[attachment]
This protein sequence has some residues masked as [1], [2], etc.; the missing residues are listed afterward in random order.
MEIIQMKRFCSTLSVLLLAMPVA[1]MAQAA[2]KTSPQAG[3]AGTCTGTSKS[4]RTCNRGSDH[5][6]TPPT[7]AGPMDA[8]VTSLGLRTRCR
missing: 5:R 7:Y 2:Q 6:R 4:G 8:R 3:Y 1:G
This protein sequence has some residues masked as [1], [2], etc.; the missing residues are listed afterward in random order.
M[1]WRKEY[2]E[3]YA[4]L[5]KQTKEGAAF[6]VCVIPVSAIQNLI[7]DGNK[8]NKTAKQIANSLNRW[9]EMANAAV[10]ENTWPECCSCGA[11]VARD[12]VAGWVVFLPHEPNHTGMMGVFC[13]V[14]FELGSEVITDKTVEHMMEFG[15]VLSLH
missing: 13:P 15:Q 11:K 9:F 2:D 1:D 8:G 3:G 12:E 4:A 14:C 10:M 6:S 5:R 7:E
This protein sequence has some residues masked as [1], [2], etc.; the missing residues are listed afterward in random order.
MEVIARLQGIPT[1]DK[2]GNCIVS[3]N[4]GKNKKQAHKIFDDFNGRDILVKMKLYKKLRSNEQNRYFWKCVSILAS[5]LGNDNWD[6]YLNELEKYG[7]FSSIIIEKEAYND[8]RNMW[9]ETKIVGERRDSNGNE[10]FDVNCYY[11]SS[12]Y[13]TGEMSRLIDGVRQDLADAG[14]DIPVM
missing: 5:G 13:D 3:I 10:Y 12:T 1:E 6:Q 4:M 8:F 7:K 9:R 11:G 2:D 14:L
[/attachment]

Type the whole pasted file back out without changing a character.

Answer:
This protein sequence has some residues masked as [1], [2], etc.; the missing residues are listed afterward in random order.
MEIIQMKRFCSTLSVLLLAMPVA[1]MAQAA[2]KTSPQAG[3]AGTCTGTSKS[4]RTCNRGSDH[5][6]TPPT[7]AGPMDA[8]VTSLGLRTRCR
missing: 5:R 7:Y 2:Q 6:R 4:G 8:R 3:Y 1:G
This protein sequence has some residues masked as [1], [2], etc.; the missing residues are listed afterward in random order.
M[1]WRKEY[2]E[3]YA[4]L[5]KQTKEGAAF[6]VCVIPVSAIQNLI[7]DGNK[8]NKTAKQIANSLNRW[9]EMANAAV[10]ENTWPECCSCGA[11]VARD[12]VAGWVVFLPHEPNHTGMMGVFC[13]V[14]FELGSEVITDKTVEHMMEFG[15]VLSLH
missing: 13:P 15:Q 11:K 9:F 2:D 1:D 8:G 3:G 12:E 4:A 14:C 10:M 6:S 5:R 7:E
This protein sequence has some residues masked as [1], [2], etc.; the missing residues are listed afterward in random order.
MEVIARLQGIPT[1]DK[2]GNCIVS[3]N[4]GKNKKQAHKIFDDFNGRDILVKMKLYKKLRSNEQNRYFWKCVSILAS[5]LGNDNWD[6]YLNELEKYG[7]FSSIIIEKEAYND[8]RNMW[9]ETKIVGERRDSNGNE[10]FDVNCYY[11]SS[12]Y[13]TGEMSRLIDGVRQDLADAG[14]DIPVM
missing: 5:G 13:D 3:I 10:Y 12:T 1:E 6:Q 4:M 8:F 7:K 9:R 11:G 2:D 14:L